Staff Editorial: Homecoming wasn’t the best night of your life

School dances are a big deal. Right? We see it all the time in movies and TV. Twilight. Mean Girls. High School Musical 3. All of those movies have prom or some variation of their school dance at the very end of the movie — the moment where all the characters get together one last time, where all the loose ends are tied up, conflicts are resolved, and true love is declared.

In the real world, though, how often does this actually happen? More often than not, we leave homecoming and prom dances a little disappointed in how it turned out. They’re hot, and sweaty, and uncomfortable. The music is too loud and the room is too dark. No one knows the steps to the flash mob at the end.

And yet, we still strive to make every homecoming the best one yet — not the best night of our lives (that would be prom, of course) but a top five in our high school experience nonetheless. It has been so ingrained in our heads that it has to be a memorable, magical, amazing night that we just accept this as the bar for ourselves and for others. And, because we can’t do much to change anything else, too often we take out our expectations of perfection on ourselves.

Shopping for homecoming clothes, both dresses and suits, can be an absolute nightmare. There are very few people on this Earth who are completely happy with the way they look, and shopping for clothes is the best way to learn every which way that a dress can be unflattering. 

Not to mention that shopping with friends, although fun, can bring on its own set of difficulties. It can be scary to step out of that dressing room in a dress that doesn’t fit, or to compare yourself to your friend if you both try on the same outfit. We expect so much of ourselves, and set expectations that are impossible to fill.

But we do try to fill those expectations. Many people will go to extremes before homecoming to try and look their best. Not even accounting for the sheer amount of money girls will spend on their hair, makeup, nails, many will push their bodies to the brink in order to look their best. It’s not uncommon to hear someone say that they didn’t eat at all the day of homecoming, at least until after the pictures were taken. And even then, they only had a small snack, so they could still fit into their dresses. Many will also work out excessively in the week leading up to homecoming, doing endless crunches in an attempt to lose just a little bit of stomach fat.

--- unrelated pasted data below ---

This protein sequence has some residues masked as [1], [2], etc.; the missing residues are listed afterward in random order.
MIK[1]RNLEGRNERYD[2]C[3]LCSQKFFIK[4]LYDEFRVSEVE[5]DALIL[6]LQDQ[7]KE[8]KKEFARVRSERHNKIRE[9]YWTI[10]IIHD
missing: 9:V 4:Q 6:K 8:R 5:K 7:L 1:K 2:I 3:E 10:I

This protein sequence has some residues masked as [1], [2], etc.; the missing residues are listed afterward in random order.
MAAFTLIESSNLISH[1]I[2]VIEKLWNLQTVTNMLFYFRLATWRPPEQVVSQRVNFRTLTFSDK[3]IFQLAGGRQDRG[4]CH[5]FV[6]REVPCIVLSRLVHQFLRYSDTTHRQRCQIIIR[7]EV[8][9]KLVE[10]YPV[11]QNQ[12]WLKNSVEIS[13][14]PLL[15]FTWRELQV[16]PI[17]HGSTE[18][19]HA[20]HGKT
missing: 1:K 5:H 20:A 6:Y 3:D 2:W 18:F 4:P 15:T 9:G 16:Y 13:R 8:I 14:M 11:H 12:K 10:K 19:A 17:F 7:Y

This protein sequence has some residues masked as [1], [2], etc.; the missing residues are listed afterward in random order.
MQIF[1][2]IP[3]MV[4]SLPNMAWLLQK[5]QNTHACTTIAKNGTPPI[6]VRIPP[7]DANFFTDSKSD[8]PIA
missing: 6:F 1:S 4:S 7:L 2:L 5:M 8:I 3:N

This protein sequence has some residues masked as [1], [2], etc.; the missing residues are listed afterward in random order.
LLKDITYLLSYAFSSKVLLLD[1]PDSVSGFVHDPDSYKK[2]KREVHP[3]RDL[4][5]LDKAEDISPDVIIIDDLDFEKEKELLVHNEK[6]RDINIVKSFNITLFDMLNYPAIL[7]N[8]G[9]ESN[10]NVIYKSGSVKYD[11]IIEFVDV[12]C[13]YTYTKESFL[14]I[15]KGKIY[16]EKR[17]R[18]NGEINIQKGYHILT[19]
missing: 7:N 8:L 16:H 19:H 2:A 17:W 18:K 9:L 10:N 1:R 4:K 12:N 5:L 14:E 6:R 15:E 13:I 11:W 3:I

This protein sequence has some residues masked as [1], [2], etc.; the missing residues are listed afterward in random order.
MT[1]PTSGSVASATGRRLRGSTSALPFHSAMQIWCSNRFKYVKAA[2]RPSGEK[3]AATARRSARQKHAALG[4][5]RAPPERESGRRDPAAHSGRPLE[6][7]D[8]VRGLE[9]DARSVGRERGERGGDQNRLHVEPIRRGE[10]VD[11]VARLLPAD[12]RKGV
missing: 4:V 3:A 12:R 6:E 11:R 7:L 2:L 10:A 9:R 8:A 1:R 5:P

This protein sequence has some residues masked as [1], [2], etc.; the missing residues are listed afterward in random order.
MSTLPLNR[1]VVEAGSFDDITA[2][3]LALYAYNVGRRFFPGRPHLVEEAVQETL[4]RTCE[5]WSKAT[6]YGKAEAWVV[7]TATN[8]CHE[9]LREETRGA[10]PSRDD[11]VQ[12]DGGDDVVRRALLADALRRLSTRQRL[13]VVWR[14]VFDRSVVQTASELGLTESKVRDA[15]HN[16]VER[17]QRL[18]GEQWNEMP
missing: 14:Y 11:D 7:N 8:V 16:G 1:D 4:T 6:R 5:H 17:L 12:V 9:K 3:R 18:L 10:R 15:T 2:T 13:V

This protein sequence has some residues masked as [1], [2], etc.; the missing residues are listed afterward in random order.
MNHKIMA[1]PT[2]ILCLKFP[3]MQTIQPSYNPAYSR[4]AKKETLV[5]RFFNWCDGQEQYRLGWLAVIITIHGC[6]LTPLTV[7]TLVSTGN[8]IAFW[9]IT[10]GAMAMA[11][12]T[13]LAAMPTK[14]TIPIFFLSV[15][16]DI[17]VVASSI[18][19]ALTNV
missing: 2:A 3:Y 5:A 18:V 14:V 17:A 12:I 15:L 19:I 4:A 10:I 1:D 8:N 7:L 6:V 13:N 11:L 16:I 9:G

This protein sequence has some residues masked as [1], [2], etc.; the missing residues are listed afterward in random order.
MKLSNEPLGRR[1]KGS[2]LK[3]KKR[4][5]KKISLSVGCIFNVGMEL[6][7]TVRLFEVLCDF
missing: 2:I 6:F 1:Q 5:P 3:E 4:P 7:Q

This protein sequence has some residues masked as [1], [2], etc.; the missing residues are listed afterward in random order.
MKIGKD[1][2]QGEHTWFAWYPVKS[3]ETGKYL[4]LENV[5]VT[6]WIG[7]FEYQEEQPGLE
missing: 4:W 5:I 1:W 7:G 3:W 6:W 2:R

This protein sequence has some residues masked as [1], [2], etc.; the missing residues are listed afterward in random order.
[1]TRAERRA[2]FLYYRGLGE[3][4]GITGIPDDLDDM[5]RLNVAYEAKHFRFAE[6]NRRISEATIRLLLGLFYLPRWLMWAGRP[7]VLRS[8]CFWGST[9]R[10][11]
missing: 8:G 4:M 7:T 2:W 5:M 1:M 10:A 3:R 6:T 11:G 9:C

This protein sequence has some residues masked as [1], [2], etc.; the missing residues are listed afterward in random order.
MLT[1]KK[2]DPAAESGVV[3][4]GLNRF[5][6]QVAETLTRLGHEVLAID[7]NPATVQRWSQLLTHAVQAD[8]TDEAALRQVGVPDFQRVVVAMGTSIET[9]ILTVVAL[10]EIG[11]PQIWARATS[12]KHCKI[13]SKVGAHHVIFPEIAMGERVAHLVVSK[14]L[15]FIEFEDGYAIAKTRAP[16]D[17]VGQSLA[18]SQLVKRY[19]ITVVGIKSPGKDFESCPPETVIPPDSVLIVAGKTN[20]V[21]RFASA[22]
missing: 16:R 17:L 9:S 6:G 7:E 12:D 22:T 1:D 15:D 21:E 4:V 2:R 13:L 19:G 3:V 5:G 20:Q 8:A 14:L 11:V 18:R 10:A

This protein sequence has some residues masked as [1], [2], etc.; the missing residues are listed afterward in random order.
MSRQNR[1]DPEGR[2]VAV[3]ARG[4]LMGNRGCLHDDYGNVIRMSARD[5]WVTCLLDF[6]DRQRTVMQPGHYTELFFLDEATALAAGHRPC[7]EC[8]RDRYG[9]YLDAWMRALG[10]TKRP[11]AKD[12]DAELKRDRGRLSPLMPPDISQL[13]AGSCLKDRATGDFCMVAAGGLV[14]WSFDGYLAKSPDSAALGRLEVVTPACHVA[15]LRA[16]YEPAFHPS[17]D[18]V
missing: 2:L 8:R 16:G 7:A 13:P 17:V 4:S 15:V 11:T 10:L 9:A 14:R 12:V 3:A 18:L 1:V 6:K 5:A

While this may seem harmless in the long run — it’s only one week, after all — the mindset that leads to this pattern of behavior is alarming. There’s nothing wrong with exercise, or with eating healthily — but that’s not what this is about. It isn’t about being active, or about losing weight because we want to live healthier lives. It’s about looking good, for one day, for the pictures we’ll take and the people we’ll see.

And that’s another thing we take out our enormous expectations on — the people around us. Let’s be honest, who hasn’t compared themselves to the people around them every once in a while? But it is incredibly common to hear girls say to one another, “You look so pretty!” “Oh, me? No, I look terrible — but you look gorgeous?” Again, maybe this seems relatively innocuous to try and compliment a friend. But these compliments, given by putting each other down, are hardly the best way to boost confidence in others. We shouldn’t have to put ourselves down to make others feel good.

It can also be difficult not to pass judgement on others as well. Girls and guys alike may both size up the people they’re going with, and think to themselves about how they wouldn’t have gone with that hairstyle, or that color, or that cut. Because everything has to be perfect.

Everyone knows that our school dances won’t be exactly like the movies. We know that we aren’t gorgeous, 25-year-old actresses and actors well past the awkwardness of puberty, who have witty comebacks for every bully and a perfectly scripted love story. But coming of age stories are always compelling, because they remind us of ourselves, and they make us feel like that could be us — maybe. 

But, quite honestly, it probably won’t be. 

So if your homecoming wasn’t everything you wanted it to be, if you didn’t look quite as nice as you wanted to, or your night wasn’t as perfect as you planned, try to remember the good times too. Because we’re not in a movie, and as much as we wish our lives could be perfect, as much as we wish everything would go according to plan, it won’t. Homecoming probably won’t be the best night of your life, but that doesn’t mean it still wasn’t fun. That doesn’t mean there weren’t really good moments. And even if it was terrible, and you hated it — that just means that the best night of your life is yet to come.